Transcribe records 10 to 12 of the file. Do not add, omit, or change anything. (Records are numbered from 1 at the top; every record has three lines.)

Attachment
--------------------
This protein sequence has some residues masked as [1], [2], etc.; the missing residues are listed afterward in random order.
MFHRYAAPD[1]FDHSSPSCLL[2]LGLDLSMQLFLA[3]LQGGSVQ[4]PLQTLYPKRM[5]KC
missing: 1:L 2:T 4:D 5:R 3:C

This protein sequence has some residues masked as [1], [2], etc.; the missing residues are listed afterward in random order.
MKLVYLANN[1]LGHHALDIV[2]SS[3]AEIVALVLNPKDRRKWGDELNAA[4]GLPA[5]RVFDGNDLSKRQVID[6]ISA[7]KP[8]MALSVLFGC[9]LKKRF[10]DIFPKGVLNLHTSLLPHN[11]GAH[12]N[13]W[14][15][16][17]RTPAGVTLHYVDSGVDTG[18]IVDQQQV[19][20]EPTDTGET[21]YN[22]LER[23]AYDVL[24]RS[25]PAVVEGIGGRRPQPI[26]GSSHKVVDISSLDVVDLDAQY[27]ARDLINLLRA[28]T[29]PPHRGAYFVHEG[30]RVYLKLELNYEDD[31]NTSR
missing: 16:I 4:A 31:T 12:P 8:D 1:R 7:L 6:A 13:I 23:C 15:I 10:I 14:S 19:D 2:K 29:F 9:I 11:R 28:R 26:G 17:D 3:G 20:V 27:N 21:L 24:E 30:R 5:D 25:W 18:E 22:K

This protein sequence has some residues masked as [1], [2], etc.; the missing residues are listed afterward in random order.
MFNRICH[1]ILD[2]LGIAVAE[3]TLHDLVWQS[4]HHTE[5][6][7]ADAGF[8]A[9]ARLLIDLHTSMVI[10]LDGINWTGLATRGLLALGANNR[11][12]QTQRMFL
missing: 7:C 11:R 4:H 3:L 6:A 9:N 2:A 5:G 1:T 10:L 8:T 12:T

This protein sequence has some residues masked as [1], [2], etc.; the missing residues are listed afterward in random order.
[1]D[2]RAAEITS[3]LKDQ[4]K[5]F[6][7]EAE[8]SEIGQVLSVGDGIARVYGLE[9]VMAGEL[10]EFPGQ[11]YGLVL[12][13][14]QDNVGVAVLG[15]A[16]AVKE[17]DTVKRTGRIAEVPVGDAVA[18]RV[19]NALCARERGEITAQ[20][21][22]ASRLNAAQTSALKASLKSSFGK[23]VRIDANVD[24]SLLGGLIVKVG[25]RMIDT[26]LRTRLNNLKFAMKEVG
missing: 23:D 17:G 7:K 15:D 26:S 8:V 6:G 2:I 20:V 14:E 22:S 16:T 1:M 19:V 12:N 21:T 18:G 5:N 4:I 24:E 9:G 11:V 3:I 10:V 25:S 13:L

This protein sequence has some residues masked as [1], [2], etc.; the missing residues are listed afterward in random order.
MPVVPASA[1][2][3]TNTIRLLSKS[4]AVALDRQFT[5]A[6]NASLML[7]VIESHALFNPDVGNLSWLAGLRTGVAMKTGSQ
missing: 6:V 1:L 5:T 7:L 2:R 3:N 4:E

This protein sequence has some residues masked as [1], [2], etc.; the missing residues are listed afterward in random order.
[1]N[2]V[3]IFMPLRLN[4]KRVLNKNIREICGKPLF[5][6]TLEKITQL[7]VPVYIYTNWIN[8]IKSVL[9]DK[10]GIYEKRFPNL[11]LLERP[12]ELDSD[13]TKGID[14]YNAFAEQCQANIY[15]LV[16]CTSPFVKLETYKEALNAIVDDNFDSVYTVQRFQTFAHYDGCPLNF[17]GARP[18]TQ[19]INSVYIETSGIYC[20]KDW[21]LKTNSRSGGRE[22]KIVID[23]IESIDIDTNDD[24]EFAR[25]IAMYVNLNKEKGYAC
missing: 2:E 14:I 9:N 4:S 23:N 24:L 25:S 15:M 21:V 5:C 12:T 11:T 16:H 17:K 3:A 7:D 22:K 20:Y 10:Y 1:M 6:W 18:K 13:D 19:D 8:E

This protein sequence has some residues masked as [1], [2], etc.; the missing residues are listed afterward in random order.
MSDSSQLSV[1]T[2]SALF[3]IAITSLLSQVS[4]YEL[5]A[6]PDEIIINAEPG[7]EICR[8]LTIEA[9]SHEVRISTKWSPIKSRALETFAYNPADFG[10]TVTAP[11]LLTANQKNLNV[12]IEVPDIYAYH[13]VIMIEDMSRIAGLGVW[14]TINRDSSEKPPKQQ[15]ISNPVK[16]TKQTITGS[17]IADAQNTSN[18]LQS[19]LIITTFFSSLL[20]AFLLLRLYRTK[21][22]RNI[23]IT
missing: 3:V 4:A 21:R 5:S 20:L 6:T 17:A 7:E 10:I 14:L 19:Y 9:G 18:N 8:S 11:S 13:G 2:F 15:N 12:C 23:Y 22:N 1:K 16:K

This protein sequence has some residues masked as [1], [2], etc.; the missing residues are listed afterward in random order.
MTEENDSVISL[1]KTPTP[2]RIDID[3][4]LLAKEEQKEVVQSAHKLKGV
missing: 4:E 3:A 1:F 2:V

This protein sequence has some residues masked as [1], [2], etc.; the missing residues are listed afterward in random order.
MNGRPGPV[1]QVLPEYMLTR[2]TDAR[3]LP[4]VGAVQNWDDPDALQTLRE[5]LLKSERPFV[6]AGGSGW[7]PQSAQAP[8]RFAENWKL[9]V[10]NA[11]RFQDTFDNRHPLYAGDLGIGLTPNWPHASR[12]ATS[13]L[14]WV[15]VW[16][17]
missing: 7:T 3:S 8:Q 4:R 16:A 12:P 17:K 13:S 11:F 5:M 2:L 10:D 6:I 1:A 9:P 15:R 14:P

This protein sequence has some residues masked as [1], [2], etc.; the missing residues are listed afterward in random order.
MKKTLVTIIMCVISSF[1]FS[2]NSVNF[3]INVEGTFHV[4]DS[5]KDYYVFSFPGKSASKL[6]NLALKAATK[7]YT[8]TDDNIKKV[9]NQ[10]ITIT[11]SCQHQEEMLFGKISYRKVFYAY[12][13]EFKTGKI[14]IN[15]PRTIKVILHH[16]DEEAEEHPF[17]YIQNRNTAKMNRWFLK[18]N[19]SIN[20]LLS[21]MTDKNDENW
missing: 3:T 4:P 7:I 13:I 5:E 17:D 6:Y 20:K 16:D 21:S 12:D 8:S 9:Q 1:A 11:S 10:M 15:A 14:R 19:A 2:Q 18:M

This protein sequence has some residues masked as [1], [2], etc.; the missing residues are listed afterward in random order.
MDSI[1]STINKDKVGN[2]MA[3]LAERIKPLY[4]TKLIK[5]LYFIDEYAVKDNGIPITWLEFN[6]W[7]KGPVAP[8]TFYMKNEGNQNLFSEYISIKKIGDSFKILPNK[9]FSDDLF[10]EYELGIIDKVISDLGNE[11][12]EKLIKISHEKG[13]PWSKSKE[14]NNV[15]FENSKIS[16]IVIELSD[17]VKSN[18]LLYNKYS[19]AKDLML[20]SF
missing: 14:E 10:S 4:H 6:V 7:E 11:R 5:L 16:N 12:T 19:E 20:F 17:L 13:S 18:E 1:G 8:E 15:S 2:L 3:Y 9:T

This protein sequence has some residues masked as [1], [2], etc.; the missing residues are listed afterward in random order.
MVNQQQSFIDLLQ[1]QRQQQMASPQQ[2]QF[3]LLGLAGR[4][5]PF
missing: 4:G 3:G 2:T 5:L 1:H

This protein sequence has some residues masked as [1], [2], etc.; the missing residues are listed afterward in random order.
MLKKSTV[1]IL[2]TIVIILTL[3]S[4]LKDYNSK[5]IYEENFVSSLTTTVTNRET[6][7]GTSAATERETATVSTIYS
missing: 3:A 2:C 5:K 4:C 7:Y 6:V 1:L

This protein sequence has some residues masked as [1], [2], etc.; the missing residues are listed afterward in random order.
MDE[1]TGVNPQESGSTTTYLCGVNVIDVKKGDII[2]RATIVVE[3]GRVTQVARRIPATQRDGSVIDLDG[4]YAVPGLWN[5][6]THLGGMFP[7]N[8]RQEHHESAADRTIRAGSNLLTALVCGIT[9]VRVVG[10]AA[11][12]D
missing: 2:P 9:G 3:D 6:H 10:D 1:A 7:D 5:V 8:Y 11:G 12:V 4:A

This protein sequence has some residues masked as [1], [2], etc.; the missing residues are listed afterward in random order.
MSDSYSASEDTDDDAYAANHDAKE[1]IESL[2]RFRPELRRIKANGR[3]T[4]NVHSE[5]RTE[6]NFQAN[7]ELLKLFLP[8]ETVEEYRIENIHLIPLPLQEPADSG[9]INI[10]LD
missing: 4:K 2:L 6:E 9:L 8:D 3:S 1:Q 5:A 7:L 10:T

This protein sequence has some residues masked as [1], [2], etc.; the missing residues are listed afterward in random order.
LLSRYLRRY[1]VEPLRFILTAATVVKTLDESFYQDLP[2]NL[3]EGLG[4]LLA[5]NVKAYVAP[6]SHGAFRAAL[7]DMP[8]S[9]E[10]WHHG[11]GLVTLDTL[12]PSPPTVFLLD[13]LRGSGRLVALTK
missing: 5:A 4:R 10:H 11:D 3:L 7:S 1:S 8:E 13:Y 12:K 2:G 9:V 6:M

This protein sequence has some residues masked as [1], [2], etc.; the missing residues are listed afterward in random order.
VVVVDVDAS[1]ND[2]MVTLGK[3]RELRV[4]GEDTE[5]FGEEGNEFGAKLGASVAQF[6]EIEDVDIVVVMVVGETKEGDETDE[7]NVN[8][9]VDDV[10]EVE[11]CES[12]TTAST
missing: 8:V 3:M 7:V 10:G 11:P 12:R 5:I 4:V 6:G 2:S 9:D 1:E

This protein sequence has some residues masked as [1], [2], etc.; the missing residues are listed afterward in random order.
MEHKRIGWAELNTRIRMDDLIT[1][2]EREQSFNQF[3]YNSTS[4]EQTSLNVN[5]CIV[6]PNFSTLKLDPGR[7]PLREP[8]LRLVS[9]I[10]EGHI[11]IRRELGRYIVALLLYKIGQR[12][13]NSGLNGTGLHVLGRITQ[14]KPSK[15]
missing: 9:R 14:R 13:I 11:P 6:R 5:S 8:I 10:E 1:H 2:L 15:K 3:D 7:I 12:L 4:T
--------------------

This protein sequence has some residues masked as [1], [2], etc.; the missing residues are listed afterward in random order.
MKKTLVTIIMCVISSF[1]FS[2]NSVNF[3]INVEGTFHV[4]DS[5]KDYYVFSFPGKSASKL[6]NLALKAATK[7]YT[8]TDDNIKKV[9]NQ[10]ITIT[11]SCQHQEEMLFGKISYRKVFYAY[12][13]EFKTGKI[14]IN[15]PRTIKVILHH[16]DEEAEEHPF[17]YIQNRNTAKMNRWFLK[18]N[19]SIN[20]LLS[21]MTDKNDENW
missing: 3:T 4:P 7:I 13:I 5:E 17:D 6:Y 20:K 16:D 21:S 12:D 8:S 9:Q 1:A 11:S 10:M 15:A 14:R 19:A 2:Q 18:M

This protein sequence has some residues masked as [1], [2], etc.; the missing residues are listed afterward in random order.
MDSI[1]STINKDKVGN[2]MA[3]LAERIKPLY[4]TKLIK[5]LYFIDEYAVKDNGIPITWLEFN[6]W[7]KGPVAP[8]TFYMKNEGNQNLFSEYISIKKIGDSFKILPNK[9]FSDDLF[10]EYELGIIDKVISDLGNE[11][12]EKLIKISHEKG[13]PWSKSKE[14]NNV[15]FENSKIS[16]IVIELSD[17]VKSN[18]LLYNKYS[19]AKDLML[20]SF
missing: 14:E 10:S 4:H 6:V 7:E 11:R 5:L 16:N 12:T 19:E 20:F 17:L 13:S 18:E 1:G 8:E 15:S 2:L 3:Y 9:T

This protein sequence has some residues masked as [1], [2], etc.; the missing residues are listed afterward in random order.
MVNQQQSFIDLLQ[1]QRQQQMASPQQ[2]QF[3]LLGLAGR[4][5]PF
missing: 4:G 3:G 2:T 5:L 1:H